Creating the illusion of straighter, more perfect teeth using dental crowns.

With a lot of the makeover submissions we receive, it's readily apparent to us that the person's case would be best treated orthodontically. That's because the teeth themselves already have a nice appearance, it's just their current alignment that's the problem. (Our previous virtual makeover is an example of that type of case).

The approach we've taken with this case.

With this submission, while it's obvious that the irregularity of the teeth detracts from the smile, there's another difficulty too. Due to their misalignment, tooth wear has taken place. (For example, you can see that the outline shape of the center two upper teeth are no longer mirror images of each other.)

Because this change has already taken place, that means that after performing orthodontic treatment (braces of some kind), further dental work would still be required. At least two dental crowns (or porcelain veneers) would be needed to improve the appearance of the misshapen center incisors.

So, as an alternative to that approach, we decided to illustrate the type of changes that might be possible by just placing selected dental crowns. Using them as a way to both repair and improve the apparent alignment of the teeth.

The results.

As you can see in our "after" picture, the final outcome of this approach isn't as perfect as a more extensive one utilizing orthodontic treatment first and then placing restorations. But from a stand point of cost and treatment time involved, this approach offers advantages.

Case issues and concerns:

  • Generalized tooth crowding - On both the upper and lower arches.
  • Tooth wear - While you can see some beveling on the lower front teeth, most of the wear has taken place on the center upper ones.
  • There's a "pattern" that's obvious in the upper right central incisor. This might some sort of developmental defect in the enamel, due to tooth wear or a previous repair, or even just an artifact in the picture. We requested information about it from this person but received no reply.
 
  • This case displays severe crowding and worn front teeth.
    This case displays severe crowding and worn front teeth. This case displays severe crowding and worn front teeth.
  • After the placement of dental crowns.
    After the placement of dental crowns. After the placement of dental crowns.
 

Photo submitted by website visitor.

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Treatment solutions:

1) The upper teeth.

Our "after" picture illustrates the type of changes that placing 3 dental crowns and dental bonding (in just one area on the upper left eyetooth) could make for the upper teeth of this smile.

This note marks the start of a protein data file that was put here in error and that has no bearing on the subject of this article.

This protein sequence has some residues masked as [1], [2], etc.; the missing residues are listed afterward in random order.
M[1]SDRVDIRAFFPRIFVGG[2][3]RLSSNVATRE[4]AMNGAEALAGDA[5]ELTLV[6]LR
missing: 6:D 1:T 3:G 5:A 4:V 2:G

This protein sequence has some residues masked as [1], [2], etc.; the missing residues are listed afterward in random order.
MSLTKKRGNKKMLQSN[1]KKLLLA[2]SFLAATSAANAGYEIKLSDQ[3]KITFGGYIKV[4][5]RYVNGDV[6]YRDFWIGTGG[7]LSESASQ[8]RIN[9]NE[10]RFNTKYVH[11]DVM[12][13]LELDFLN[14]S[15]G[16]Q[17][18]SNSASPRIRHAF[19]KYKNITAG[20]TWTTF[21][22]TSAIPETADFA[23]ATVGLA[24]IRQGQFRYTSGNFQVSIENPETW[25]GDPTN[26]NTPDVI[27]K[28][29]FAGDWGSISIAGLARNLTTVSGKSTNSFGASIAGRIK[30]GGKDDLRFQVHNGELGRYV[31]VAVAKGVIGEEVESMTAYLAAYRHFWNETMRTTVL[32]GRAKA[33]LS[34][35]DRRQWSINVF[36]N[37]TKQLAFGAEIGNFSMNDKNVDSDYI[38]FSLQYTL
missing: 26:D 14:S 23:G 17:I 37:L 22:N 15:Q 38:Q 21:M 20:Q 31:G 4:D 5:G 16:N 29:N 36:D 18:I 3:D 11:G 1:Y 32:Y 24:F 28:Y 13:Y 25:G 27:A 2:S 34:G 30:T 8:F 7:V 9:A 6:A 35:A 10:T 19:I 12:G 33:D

As we mentioned above, even if utilizing an orthodontic approach there would still be a need to place restorations (crowns or veneers) on the deteriorated 2 upper central incisors.

So we're suggesting that rather than going to the trouble of actually straightening the teeth, the illusion of having done so could be had at the additional expense of placing just 1 crown and some dental bonding.

There are trade-offs with using this treatment method.

While the end result isn't perfect, it's certainly an improvement over what this person started with (both the general alignment of their upper teeth and left-right symmetry is greatly improved). The advantage of accepting this trade-off would be that much less treatment time and possibly less expense would be needed to complete the case.

Issues we must mention.

a) When showing and discussing this simulation with their dentist, they might take issue with the degree of position change we've shown for the upper right lateral incisor. To get that look using a crown, the dentist might feel that the tooth would need to be moved forward (orthodontically) first.

Even so, doing so would require just a few weeks of wearing a removable appliance verses the 1 to 2 years needed for full-mouth braces treatment.

b) One primary deficiency with the way our "after" picture looks is how the gum line on the upper incisors is not at the same level all of the way across. We plan to discuss and illustrate a solution for this issue as its own makeover case in the future. (The case has been completed.)

2) The lower teeth.

People are often more concerned about the appearance of their upper teeth than their lower ones (primarily because they show more). But if this person was so inclined, the apparent alignment of their lower teeth could be improved by placing crowns on them too (placing 3, or possibly even just 2, should be able to give the look we've illustrated in our "after" picture).

Of course, orthodontic treatment could be used instead to realign these teeth. Only this person and their dentist can make a determination about which approach makes the best choice.

3) Other treatment options exist.

Just because we've illustrated this makeover the way we have doesn't mean that doing so makes a better choice than having full-mouth orthodontic treatment and then placing restorations. It just represents one option that this person and their dentist have to choose from.

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